Cat's Cradle

This week's featured recipe is delightful one, not only because of the way it marries savory and sweet, but also because of the fact that it came from our former employee Lucie's awesome mom, Susan Belsinger. On a visit to see her daughter (years ago now), Susan came and gave an herbal remedy and recipe talk in our greenhouse, which was then being used as a multi-disciplinary class and lecture space as well as an aquaponics location. The greenhouse still stands, though the fish are long gone. Lucie worked in our housewares department for years, and while she's moved up in the world (like, literally, up; she moved north to Oregon and started a farm with her husband) we still consider her and her family part of the Mountain Feed family. So this recipe seems sweeter to us than the minimal sugar content might account for, because when we make it, we think of Lucie and her husband and her farm and her life moving forward so beautifully, and also we think of her mom Susan, who wrote several excellent herbal cookbooks that we still like to reference, and who is still cookin' with herbs to this day, and we think of the greenhouse in past incarnations, and the classes we held there, and the moment in time when all these good people came together in this particular bit of space-time. All of this added sweetness. Holding all these things at once, like a child's game of Cat's Cradle, the threads of connection forming patterns that we weave in and out of, like the way gluten creates chains that cause bread to rise, like the way polysaccharides break down into pure sugar. The honeyed sweetness of memory, and the way sweetness in the past allows us to imagine sweetness to follow. The way the thought of that sweetness extends beyond the present moment, touching the past and the future at once. So that when we see Lucie posting pictures of their farm-grown winter squash and herbs, there's an added layer of sweetness to the seeing, a sticky bit of love that smudges the picture with memory and best wishes for the future.

I mean, I haven't even involved butter in this metaphor yet. But trust me, these scones are delicious, buttered. And even if you aren't flooded with memories when you make them, you may share them with friends or family, or savor them yourself, so fully, in such a way that memories are formed, and then you too will be a part of this complex chain of sweetness and herbs and carbohydrates and memories. Don't worry, there's no membership fees, no hidden agendas. Just a long chain of connection that stretches out, the slenderest of threads, linking vegetable and grain, animal and human animal, then and now and what if. Milk and mothers and years ahead and behind, the dark earth and the rustle of sugarcane in a hurricane breeze.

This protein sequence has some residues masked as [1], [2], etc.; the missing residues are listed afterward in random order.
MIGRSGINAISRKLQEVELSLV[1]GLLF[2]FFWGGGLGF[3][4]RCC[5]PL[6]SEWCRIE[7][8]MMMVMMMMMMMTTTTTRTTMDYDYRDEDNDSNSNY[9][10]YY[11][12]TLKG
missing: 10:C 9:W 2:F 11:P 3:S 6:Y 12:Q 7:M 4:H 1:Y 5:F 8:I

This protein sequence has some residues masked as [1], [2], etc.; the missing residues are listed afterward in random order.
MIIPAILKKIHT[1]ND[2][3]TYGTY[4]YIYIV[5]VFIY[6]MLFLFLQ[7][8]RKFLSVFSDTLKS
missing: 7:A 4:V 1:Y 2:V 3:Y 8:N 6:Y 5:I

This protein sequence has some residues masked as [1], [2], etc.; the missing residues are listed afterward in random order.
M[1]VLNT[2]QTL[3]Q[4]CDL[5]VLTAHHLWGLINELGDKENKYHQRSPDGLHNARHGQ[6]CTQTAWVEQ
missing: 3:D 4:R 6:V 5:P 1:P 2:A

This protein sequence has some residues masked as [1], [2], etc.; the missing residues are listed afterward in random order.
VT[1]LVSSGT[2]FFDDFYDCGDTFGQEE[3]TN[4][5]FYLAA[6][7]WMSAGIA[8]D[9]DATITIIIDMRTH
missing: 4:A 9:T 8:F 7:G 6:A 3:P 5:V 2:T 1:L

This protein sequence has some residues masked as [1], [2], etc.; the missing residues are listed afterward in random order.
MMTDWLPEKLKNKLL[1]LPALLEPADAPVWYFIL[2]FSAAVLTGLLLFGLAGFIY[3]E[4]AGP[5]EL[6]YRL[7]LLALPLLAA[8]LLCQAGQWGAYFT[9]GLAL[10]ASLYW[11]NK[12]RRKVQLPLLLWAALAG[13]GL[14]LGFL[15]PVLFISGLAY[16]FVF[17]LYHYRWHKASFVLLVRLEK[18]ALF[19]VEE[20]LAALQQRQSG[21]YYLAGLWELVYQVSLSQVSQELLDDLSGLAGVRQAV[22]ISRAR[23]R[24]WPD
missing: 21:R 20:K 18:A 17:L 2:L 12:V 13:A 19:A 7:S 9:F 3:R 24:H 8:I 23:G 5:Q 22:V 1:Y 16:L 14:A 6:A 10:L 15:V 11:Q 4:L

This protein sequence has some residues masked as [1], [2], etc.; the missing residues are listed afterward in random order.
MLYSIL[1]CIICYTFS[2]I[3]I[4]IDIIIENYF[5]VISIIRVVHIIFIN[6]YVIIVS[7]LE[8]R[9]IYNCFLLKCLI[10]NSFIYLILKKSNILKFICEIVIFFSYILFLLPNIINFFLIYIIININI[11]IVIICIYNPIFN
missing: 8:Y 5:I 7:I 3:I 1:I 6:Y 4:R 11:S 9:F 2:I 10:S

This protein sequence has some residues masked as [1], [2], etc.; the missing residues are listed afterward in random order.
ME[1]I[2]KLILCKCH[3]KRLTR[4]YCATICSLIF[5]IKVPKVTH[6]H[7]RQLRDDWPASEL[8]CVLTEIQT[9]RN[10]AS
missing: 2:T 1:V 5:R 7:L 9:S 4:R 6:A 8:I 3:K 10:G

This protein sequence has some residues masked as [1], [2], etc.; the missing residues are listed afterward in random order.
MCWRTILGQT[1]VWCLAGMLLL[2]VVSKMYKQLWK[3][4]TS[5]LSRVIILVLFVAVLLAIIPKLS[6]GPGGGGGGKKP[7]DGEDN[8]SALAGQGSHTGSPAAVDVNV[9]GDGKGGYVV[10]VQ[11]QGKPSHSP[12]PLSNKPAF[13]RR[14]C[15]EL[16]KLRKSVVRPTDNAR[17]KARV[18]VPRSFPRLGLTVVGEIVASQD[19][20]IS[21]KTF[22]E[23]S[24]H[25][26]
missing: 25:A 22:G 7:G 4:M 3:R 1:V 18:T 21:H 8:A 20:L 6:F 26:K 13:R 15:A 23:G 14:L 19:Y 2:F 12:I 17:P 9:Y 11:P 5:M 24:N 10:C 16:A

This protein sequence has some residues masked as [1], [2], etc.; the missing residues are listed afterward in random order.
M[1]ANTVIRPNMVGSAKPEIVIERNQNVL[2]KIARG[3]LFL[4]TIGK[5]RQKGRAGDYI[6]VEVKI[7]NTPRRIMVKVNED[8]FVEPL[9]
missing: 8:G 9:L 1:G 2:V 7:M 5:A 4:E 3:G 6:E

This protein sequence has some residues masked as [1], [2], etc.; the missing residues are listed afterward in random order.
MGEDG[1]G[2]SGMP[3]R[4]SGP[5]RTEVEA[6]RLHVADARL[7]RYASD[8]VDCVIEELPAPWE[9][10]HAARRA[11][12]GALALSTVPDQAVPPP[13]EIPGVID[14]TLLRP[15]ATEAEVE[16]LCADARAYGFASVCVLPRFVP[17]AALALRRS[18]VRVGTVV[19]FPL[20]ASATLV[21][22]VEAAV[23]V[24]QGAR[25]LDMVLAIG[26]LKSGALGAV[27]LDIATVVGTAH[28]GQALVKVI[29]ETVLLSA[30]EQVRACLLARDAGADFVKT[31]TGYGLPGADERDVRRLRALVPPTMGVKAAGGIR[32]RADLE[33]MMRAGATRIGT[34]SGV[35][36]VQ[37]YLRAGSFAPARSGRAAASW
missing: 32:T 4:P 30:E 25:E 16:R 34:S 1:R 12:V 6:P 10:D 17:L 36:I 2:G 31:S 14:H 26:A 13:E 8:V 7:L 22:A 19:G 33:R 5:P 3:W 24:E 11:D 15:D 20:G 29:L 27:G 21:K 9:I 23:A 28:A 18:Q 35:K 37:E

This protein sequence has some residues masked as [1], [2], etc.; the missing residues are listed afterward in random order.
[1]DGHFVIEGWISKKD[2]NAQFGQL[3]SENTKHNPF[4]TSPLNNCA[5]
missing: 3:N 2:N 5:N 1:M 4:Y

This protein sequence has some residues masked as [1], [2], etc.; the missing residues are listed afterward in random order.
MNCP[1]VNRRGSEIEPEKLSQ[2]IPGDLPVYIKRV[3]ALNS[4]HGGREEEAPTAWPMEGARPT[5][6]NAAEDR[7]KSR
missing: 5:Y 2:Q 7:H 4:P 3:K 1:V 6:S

It could also just be a good bite to have for breakfast, too. You don't have to attach all the rest of this to it.

This time of year, we are sometimes flooded with associations, some of them positive and some negative. Sometimes they're mixed, like blessings and lessons often are. The winter holiday season is often etched in our memories, a touchstone of time where family often come together, celebrate, document the moment in photographs and in tales told over and over in years to come. Every year, we open the boxes; special candleholders, ornaments, recipes that are only used this time of year. Along with the decorations come memories, of last times and first times and best times. Every year we add another layer, take another picture, hang another ornament, eat the same beloved recipes. As the month of December quickens pace (it will slip by before we all know it) we are aware of the supporting web of lineage and history, tradition and new understanding, that entwines all of us with the threads of this moment. COVID-19 complicates things now, but it will eventually be a part of the tales that will be told in years to come. The way we Zoomed with Grandma, or how Santa wore a mask. The way we went out at low tide to watch the sun set over the lowest tide of the year, the way the light hit our faces and the slippery rocks gleamed. Memories are forming all around us, associated with time and light, season and weather, the rapidly advancing ages of children the battered stars that top the tree, the simple light of a lit candle, flickering.

This year, we hope you are forming good memories, their sweetness heightened by the recognition of all the difficulties we have endured this last year. We hope you shop local, because Amazon warehouses are brutal and because small local businesses have the coolest stuff, anyway. We hope you gather your loved ones close, and eat the foods that feed your spirits, and celebrate the season in the ways that seem best to you. We hope you are nourished, by the world, by memory, by good recipes and good friends and good times. We hope you like these scones.

By Jessica Tunis